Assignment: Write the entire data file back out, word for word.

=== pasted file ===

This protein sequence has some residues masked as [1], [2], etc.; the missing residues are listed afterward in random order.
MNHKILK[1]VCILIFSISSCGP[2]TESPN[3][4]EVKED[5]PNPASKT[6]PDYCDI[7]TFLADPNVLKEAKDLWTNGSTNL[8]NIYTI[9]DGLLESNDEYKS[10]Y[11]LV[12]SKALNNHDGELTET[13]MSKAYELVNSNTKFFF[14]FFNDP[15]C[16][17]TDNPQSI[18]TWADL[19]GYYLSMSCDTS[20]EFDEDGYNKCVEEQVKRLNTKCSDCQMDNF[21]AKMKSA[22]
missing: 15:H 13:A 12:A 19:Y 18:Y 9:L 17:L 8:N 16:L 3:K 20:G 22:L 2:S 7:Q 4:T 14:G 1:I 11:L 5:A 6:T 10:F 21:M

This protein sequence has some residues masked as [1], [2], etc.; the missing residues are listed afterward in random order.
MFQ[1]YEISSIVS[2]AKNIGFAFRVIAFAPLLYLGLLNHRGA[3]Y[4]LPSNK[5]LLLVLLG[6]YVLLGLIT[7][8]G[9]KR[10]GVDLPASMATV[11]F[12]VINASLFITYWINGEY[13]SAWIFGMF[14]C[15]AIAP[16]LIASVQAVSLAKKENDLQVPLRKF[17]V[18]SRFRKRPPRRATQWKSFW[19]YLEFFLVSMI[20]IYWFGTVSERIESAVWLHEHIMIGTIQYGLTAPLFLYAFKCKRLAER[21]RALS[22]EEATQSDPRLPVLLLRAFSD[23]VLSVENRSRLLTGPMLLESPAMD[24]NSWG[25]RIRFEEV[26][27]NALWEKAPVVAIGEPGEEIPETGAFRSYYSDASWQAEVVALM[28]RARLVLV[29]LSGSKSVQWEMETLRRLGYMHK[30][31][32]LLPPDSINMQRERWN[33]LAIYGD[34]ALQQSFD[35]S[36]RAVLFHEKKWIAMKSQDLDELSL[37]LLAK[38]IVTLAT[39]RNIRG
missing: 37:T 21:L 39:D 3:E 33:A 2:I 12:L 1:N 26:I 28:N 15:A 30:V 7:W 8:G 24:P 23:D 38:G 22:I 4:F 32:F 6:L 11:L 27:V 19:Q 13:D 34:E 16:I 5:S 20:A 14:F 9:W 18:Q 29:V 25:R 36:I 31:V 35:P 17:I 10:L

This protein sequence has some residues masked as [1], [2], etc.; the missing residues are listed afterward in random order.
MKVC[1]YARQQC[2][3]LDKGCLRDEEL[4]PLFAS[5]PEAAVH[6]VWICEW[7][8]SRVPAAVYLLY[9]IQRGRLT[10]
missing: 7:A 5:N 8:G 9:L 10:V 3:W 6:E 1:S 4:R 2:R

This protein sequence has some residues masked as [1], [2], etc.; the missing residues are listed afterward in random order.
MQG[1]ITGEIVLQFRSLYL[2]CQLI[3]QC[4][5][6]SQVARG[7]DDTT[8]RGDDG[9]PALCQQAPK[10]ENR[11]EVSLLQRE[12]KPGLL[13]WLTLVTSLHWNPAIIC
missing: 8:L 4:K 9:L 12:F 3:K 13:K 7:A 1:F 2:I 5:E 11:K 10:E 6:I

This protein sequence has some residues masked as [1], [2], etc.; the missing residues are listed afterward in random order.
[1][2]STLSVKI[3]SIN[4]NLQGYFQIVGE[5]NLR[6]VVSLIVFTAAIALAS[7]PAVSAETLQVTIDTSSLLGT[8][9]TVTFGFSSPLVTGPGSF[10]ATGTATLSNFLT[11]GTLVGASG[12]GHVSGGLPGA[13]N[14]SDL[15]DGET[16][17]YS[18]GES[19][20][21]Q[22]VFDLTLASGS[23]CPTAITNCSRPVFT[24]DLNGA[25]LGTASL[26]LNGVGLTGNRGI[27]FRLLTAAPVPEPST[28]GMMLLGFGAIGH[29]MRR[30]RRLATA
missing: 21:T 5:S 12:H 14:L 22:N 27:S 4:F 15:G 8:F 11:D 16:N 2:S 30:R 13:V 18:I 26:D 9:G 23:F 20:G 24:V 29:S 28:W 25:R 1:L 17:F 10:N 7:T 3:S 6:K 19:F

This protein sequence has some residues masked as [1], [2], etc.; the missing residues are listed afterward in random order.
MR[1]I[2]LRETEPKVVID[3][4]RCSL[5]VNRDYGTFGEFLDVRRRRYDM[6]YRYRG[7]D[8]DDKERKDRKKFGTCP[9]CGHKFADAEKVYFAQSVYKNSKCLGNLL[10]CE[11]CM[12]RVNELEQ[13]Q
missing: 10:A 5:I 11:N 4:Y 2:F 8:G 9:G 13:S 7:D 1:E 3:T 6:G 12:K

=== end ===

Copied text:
This protein sequence has some residues masked as [1], [2], etc.; the missing residues are listed afterward in random order.
MNHKILK[1]VCILIFSISSCGP[2]TESPN[3][4]EVKED[5]PNPASKT[6]PDYCDI[7]TFLADPNVLKEAKDLWTNGSTNL[8]NIYTI[9]DGLLESNDEYKS[10]Y[11]LV[12]SKALNNHDGELTET[13]MSKAYELVNSNTKFFF[14]FFNDP[15]C[16][17]TDNPQSI[18]TWADL[19]GYYLSMSCDTS[20]EFDEDGYNKCVEEQVKRLNTKCSDCQMDNF[21]AKMKSA[22]
missing: 15:H 13:A 12:A 19:Y 18:Y 9:L 17:L 8:N 16:L 3:K 20:G 22:L 2:S 7:Q 4:T 14:G 1:I 11:L 5:A 6:T 10:F 21:M

This protein sequence has some residues masked as [1], [2], etc.; the missing residues are listed afterward in random order.
MFQ[1]YEISSIVS[2]AKNIGFAFRVIAFAPLLYLGLLNHRGA[3]Y[4]LPSNK[5]LLLVLLG[6]YVLLGLIT[7][8]G[9]KR[10]GVDLPASMATV[11]F[12]VINASLFITYWINGEY[13]SAWIFGMF[14]C[15]AIAP[16]LIASVQAVSLAKKENDLQVPLRKF[17]V[18]SRFRKRPPRRATQWKSFW[19]YLEFFLVSMI[20]IYWFGTVSERIESAVWLHEHIMIGTIQYGLTAPLFLYAFKCKRLAER[21]RALS[22]EEATQSDPRLPVLLLRAFSD[23]VLSVENRSRLLTGPMLLESPAMD[24]NSWG[25]RIRFEEV[26][27]NALWEKAPVVAIGEPGEEIPETGAFRSYYSDASWQAEVVALM[28]RARLVLV[29]LSGSKSVQWEMETLRRLGYMHK[30][31][32]LLPPDSINMQRERWN[33]LAIYGD[34]ALQQSFD[35]S[36]RAVLFHEKKWIAMKSQDLDELSL[37]LLAK[38]IVTLAT[39]RNIRG
missing: 37:T 21:L 39:D 3:E 33:A 2:I 12:L 1:N 26:I 28:N 15:A 30:V 7:W 8:G 24:P 23:D 38:G 22:I 4:F 32:F 6:L 11:L 27:V 19:Q 13:D 34:E 16:I 5:S 20:A 14:F 9:W 18:Q 29:V 25:R 36:I 31:V 35:P 17:I 10:L

This protein sequence has some residues masked as [1], [2], etc.; the missing residues are listed afterward in random order.
MKVC[1]YARQQC[2][3]LDKGCLRDEEL[4]PLFAS[5]PEAAVH[6]VWICEW[7][8]SRVPAAVYLLY[9]IQRGRLT[10]
missing: 7:A 5:N 8:G 9:L 10:V 3:W 6:E 1:S 4:R 2:R

This protein sequence has some residues masked as [1], [2], etc.; the missing residues are listed afterward in random order.
MQG[1]ITGEIVLQFRSLYL[2]CQLI[3]QC[4][5][6]SQVARG[7]DDTT[8]RGDDG[9]PALCQQAPK[10]ENR[11]EVSLLQRE[12]KPGLL[13]WLTLVTSLHWNPAIIC
missing: 8:L 4:K 9:L 12:F 3:K 13:K 7:A 1:F 2:I 5:E 11:K 10:E 6:I

This protein sequence has some residues masked as [1], [2], etc.; the missing residues are listed afterward in random order.
[1][2]STLSVKI[3]SIN[4]NLQGYFQIVGE[5]NLR[6]VVSLIVFTAAIALAS[7]PAVSAETLQVTIDTSSLLGT[8][9]TVTFGFSSPLVTGPGSF[10]ATGTATLSNFLT[11]GTLVGASG[12]GHVSGGLPGA[13]N[14]SDL[15]DGET[16][17]YS[18]GES[19][20][21]Q[22]VFDLTLASGS[23]CPTAITNCSRPVFT[24]DLNGA[25]LGTASL[26]LNGVGLTGNRGI[27]FRLLTAAPVPEPST[28]GMMLLGFGAIGH[29]MRR[30]RRLATA
missing: 21:T 5:S 12:H 14:L 22:N 27:S 4:F 15:G 8:F 11:D 16:N 2:S 30:R 13:V 18:I 26:D 9:G 23:F 20:G 24:V 29:S 28:W 25:R 1:L 17:F 10:N 7:T 3:S 6:K 19:F

This protein sequence has some residues masked as [1], [2], etc.; the missing residues are listed afterward in random order.
MR[1]I[2]LRETEPKVVID[3][4]RCSL[5]VNRDYGTFGEFLDVRRRRYDM[6]YRYRG[7]D[8]DDKERKDRKKFGTCP[9]CGHKFADAEKVYFAQSVYKNSKCLGNLL[10]CE[11]CM[12]RVNELEQ[13]Q
missing: 10:A 5:I 11:N 4:Y 2:F 8:G 9:G 13:S 7:D 1:E 3:T 6:G 12:K